Tag Archives: big government

Federal Register Hits 25,000 Pages

This morning, the 2010 Federal Register passed the 25,000 page mark with an “Issuance of Order for Implementation of Additional Security Measures and Fingerprinting for Unescorted Access to Florida Power and Light Company” from the Nuclear Regulatory Commission.

After 87 working days, the Federal Register stands at 25,098 pages. That’s an average of 288 pages every single day of proposed rules, final rules, notices, and other federal doings.

Assuming 250 working days in a year, the Register is on pace for 72,121 pages, a slight increase over 2009’s 69,676 pages.

Back in January, it was on pace for a mere 63,187 pages. The pace has been accelerating since.

Can President Obama top President Bush’s final Federal Register, which ran to 79,435 pages? We shall see what the coming months bring.

Tax Freedom Day

Today, April 9, is Tax Freedom Day. The good folks at the Tax Foundation calculated how much money local, state, and federal governments harvested last year from taxpayers ($3,469,000,000,000), and compared that to national income ($12,901,000,000,000). At 26.89 percent of national income, you basically work until April 9 just to pay off your taxes.

April 9 is the national average; different states have different tax burdens, so Tax Freedom Day actually varies from state to state. If you live in Alaska, you already celebrated Tax Freedom Day on March 26. But if you live in Connecticut, you have to keep the champagne on ice until April 27.

That isn’t the whole picture, though. The federal government spends far more than it taxes. $1,414,000,000,000 more, last year alone. The burden of federal deficit spending adds another 40 days. Not even counting state and local deficit spending, that puts us out to May 19 by my calculations (May 17 by the Tax Foundation’s).

Even that’s not all. The hidden tax of federal regulation cost businesses and consumers an additional $1,187,000,000,000 last year, according to Wayne Crews’ soon-to-be-released 2010 edition of Ten Thousand Commandments (previous editions are online here). None of that extra trillion-plus actually shows up in the federal budget. Regulation eats up an additional 9.2 percent of national income, or 8.3 percent of GDP. So you have to work an additional 34 days until you pay off the federal regulatory burden.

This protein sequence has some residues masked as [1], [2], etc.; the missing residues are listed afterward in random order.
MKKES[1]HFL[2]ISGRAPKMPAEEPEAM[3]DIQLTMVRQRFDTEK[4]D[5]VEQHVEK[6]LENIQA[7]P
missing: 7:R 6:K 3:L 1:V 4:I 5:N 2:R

It’s tempting to brush off regulatory costs, since most of them are borne by businesses. But remember, businesses pass on their costs to consumers. You pay for the regulatory state. Its costs are real.

Adding together total taxes, plus federal deficit spending, plus federal regulations pushes us out to June 22 by calculations, or June 20 by the Tax Foundation’s.

And remember, that’s leaving out state and local deficit spending. Nor does it count state and local regulations. I don’t have the data handy for that. But if they add up to at least $460,000,000,000 then we’re past the half-way mark of the year. Just to pay for government.

Even using the larger number of GDP ($14,253,000,000,000 in 2009), and leaving state and local deficit spending and regulation, we’re still talking 42.9 percent of the economy going to pay for government. That’s 157 days out of the year. You’re not free until June 6 even by that generous measure.

I’d argue that government has grown too big, but the data have already done that for me.

Government Is a Third Bigger Than You Think

Today’s Washington Times briefly quotes me making that point:

“A regulatory monster is eating America’s economy. Not only do federal regulations cost Americans more than the income tax, they cost about as much as the entire GDP of Canada,” analyst Ryan Young tells Beltway. “Since regulatory costs don’t show up in the budget, more than a trillion dollars of government’s cost go largely unnoticed. The burden of government is actually about a third larger than most people think.”

For more, see Wayne Crews’ forthcoming 2010 edition of Ten Thousand Commandments.

That Didn’t Take Long

Today is the fourth working day of the new year. The Federal Register is already over 1,000 pages long.

At this rate, the 2010 Federal Register will hit 63,187 pages. This is an improvement over 2009, when it reached 69,676 pages. In 2008, it was 79,435 pages.